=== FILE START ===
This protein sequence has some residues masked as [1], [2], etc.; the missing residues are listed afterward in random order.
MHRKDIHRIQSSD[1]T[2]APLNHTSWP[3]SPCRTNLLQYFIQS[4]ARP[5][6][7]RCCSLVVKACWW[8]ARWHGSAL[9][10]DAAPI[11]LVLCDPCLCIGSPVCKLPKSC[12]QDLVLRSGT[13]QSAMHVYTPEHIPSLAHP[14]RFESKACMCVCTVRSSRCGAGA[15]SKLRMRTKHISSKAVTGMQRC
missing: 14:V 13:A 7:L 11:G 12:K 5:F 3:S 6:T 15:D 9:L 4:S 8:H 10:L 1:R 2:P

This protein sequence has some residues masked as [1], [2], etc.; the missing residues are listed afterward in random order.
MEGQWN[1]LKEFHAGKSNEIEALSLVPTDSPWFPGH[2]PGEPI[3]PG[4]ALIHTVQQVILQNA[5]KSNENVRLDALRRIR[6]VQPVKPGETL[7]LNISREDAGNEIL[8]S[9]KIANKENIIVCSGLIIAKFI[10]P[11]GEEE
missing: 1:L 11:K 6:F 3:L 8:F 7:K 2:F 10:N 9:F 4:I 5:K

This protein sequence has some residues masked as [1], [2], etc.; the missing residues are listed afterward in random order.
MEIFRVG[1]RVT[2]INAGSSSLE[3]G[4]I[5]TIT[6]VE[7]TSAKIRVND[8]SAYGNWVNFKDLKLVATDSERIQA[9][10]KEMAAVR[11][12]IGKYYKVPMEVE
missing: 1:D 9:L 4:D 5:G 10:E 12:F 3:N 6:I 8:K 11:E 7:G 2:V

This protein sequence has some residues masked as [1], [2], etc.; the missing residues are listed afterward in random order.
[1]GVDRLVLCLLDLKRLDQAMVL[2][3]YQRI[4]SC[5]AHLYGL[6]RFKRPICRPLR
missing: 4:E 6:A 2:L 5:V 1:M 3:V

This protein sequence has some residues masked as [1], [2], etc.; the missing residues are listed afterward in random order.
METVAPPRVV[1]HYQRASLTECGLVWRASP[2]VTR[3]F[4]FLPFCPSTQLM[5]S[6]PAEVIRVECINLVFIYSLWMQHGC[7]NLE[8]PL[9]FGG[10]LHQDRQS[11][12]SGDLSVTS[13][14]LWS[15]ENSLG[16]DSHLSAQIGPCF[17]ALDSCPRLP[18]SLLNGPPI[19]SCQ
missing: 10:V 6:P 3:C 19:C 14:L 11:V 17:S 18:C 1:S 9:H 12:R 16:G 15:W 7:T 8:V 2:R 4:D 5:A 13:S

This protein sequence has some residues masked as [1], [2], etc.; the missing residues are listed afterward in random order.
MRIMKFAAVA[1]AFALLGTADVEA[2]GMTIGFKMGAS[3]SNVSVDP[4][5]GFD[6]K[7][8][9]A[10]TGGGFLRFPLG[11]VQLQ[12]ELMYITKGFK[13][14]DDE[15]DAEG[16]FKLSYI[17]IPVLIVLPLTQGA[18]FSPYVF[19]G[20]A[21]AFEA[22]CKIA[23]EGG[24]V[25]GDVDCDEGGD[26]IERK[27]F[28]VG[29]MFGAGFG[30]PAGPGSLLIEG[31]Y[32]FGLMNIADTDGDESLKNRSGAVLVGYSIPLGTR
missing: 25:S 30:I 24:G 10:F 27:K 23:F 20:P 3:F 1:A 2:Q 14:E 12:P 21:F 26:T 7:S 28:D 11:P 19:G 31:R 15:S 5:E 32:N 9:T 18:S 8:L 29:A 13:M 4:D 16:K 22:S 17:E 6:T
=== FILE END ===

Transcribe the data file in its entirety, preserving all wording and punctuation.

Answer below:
This protein sequence has some residues masked as [1], [2], etc.; the missing residues are listed afterward in random order.
MHRKDIHRIQSSD[1]T[2]APLNHTSWP[3]SPCRTNLLQYFIQS[4]ARP[5][6][7]RCCSLVVKACWW[8]ARWHGSAL[9][10]DAAPI[11]LVLCDPCLCIGSPVCKLPKSC[12]QDLVLRSGT[13]QSAMHVYTPEHIPSLAHP[14]RFESKACMCVCTVRSSRCGAGA[15]SKLRMRTKHISSKAVTGMQRC
missing: 14:V 13:A 7:L 11:G 12:K 5:F 3:S 6:T 15:D 9:L 4:S 8:H 10:L 1:R 2:P

This protein sequence has some residues masked as [1], [2], etc.; the missing residues are listed afterward in random order.
MEGQWN[1]LKEFHAGKSNEIEALSLVPTDSPWFPGH[2]PGEPI[3]PG[4]ALIHTVQQVILQNA[5]KSNENVRLDALRRIR[6]VQPVKPGETL[7]LNISREDAGNEIL[8]S[9]KIANKENIIVCSGLIIAKFI[10]P[11]GEEE
missing: 1:L 11:K 6:F 3:L 8:F 7:K 2:F 10:N 9:F 4:I 5:K

This protein sequence has some residues masked as [1], [2], etc.; the missing residues are listed afterward in random order.
MEIFRVG[1]RVT[2]INAGSSSLE[3]G[4]I[5]TIT[6]VE[7]TSAKIRVND[8]SAYGNWVNFKDLKLVATDSERIQA[9][10]KEMAAVR[11][12]IGKYYKVPMEVE
missing: 1:D 9:L 4:D 5:G 10:E 12:F 3:N 6:I 8:K 11:E 7:G 2:V

This protein sequence has some residues masked as [1], [2], etc.; the missing residues are listed afterward in random order.
[1]GVDRLVLCLLDLKRLDQAMVL[2][3]YQRI[4]SC[5]AHLYGL[6]RFKRPICRPLR
missing: 4:E 6:A 2:L 5:V 1:M 3:V

This protein sequence has some residues masked as [1], [2], etc.; the missing residues are listed afterward in random order.
METVAPPRVV[1]HYQRASLTECGLVWRASP[2]VTR[3]F[4]FLPFCPSTQLM[5]S[6]PAEVIRVECINLVFIYSLWMQHGC[7]NLE[8]PL[9]FGG[10]LHQDRQS[11][12]SGDLSVTS[13][14]LWS[15]ENSLG[16]DSHLSAQIGPCF[17]ALDSCPRLP[18]SLLNGPPI[19]SCQ
missing: 10:V 6:P 3:C 19:C 14:L 11:V 17:S 18:C 1:S 9:H 12:R 16:G 15:W 7:T 8:V 2:R 4:D 5:A 13:S

This protein sequence has some residues masked as [1], [2], etc.; the missing residues are listed afterward in random order.
MRIMKFAAVA[1]AFALLGTADVEA[2]GMTIGFKMGAS[3]SNVSVDP[4][5]GFD[6]K[7][8][9]A[10]TGGGFLRFPLG[11]VQLQ[12]ELMYITKGFK[13][14]DDE[15]DAEG[16]FKLSYI[17]IPVLIVLPLTQGA[18]FSPYVF[19]G[20]A[21]AFEA[22]CKIA[23]EGG[24]V[25]GDVDCDEGGD[26]IERK[27]F[28]VG[29]MFGAGFG[30]PAGPGSLLIEG[31]Y[32]FGLMNIADTDGDESLKNRSGAVLVGYSIPLGTR
missing: 25:S 30:I 24:G 10:F 27:K 23:F 20:P 3:F 1:A 2:Q 14:E 12:P 21:F 26:T 7:S 28:D 11:P 19:G 31:R 15:S 5:E 32:N 9:T 18:S 8:L 29:A 13:M 4:D 16:K 22:S 17:E 6:T